We are website developers. Funnily enough, we use WordPress (amongst other CMSs) to build and manage websites and applications. But when you have a client base mixed between SMB, E-commerce and Enterprise, more often than not, the data and reporting question will arise, and what better platform to use for data visualisation and metrical reporting than Power BI? Mix the questions together and you have the challenge of how to connect Power BI to WordPress.
How many users logged on today? How many times did a post in the ‘cats doing silly things’ category get visited, and by whom? How many t-shirts did I sell? And simply put, a lot of the off the shelf reporting solutions and plugins really don’t cut the mustard. So that’s where Power BI comes in.
HUB is lucky enough to have a broad history across technology, and a team rich with a wide range of skills, not least of which is data analysis. On a day to day basis, we work on projects that connect Power BI to WordPress.
Connecting WordPress and Power BI is straightforward. Whether or not you are securely tunnelling over SSH hitting the database directly, or querying a separate database instance over a zero trust connection, the key to a strong reporting setup with WordPress is the MySQL Views that you write beforehand for Power BI to read. Alternatively, you may prefer to query directly in Power BI, but honestly, using SQL can be far quicker enabling you to then focus on visualisation and the data itself once the connection is setup.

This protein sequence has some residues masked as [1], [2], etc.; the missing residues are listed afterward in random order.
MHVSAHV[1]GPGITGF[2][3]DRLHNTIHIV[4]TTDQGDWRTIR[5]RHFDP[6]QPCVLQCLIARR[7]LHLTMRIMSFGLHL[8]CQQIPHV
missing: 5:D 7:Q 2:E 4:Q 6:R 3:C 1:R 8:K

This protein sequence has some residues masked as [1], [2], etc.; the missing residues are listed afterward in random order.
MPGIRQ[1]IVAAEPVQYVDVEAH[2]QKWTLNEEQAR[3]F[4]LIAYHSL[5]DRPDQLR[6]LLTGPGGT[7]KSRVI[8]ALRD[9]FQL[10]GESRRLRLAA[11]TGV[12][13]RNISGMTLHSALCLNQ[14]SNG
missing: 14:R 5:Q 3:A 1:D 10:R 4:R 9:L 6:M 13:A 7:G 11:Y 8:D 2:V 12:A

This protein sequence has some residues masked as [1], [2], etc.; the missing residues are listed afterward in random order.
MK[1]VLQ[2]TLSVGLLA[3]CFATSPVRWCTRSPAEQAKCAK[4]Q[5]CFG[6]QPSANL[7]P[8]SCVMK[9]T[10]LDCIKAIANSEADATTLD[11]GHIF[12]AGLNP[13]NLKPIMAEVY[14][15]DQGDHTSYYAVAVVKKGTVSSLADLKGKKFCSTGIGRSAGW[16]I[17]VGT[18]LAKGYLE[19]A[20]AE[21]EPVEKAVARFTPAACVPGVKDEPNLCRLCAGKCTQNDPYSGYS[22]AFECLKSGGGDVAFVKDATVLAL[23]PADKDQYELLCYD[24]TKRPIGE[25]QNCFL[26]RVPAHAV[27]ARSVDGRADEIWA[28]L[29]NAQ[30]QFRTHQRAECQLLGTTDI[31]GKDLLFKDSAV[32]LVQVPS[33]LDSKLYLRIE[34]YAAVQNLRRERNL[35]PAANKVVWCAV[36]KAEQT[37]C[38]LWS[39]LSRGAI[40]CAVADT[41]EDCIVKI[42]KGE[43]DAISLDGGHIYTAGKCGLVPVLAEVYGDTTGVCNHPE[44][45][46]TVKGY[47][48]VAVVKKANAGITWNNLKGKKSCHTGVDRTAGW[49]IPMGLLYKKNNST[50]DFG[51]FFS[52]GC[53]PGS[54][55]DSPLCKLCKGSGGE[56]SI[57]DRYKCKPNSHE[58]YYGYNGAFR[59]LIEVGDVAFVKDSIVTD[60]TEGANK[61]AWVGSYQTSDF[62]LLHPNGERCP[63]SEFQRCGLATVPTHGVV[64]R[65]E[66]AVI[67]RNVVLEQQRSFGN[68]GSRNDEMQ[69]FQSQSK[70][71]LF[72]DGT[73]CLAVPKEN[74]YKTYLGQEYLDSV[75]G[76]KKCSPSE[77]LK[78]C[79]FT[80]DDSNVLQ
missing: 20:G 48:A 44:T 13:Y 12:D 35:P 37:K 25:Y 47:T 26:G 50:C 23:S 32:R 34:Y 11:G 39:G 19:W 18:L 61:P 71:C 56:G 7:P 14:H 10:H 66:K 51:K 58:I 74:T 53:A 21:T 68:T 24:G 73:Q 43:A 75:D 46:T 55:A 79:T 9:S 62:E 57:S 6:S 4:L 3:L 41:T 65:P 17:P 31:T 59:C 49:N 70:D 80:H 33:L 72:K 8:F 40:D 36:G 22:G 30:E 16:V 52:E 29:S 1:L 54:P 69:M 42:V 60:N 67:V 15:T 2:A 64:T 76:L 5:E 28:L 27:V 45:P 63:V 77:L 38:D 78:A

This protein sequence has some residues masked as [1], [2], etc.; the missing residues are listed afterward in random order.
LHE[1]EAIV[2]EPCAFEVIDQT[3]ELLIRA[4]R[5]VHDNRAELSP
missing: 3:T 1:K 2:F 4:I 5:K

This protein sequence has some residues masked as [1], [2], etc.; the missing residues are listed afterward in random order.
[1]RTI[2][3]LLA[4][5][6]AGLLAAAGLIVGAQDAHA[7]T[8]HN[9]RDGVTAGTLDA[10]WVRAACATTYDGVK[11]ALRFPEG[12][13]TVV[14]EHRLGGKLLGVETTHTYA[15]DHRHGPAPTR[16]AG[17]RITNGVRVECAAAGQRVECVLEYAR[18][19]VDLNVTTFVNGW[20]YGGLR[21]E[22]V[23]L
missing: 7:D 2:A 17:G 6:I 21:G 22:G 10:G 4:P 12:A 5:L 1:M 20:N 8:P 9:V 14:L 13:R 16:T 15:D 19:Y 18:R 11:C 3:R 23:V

A challenge small businesses face with connecting WordPress and Power BI can be the cost of automating the refreshing of the data. Microsoft allows for a cost effective method of report refresh through the use of a sync server perpetually connected to the database in question. This server which can then periodically query the core data set and refresh the data in the online version of the report.
Sound tricky? Well we have helped our clients by building a sync service that can connect to multiple data instances and refresh data at chosen intervals, taking the hassle out of infrastructure build and maintenance for them.
So with connectivity and modelling catered for, now it is down to visualisation, and whilst Power BI does have some generally attractive components, they all feel a little bit ‘Microsoft’. This is when we introduce the UX and UI side of the business, to customise the reports, introduce new custom components and create dashboards that clients actually want to read.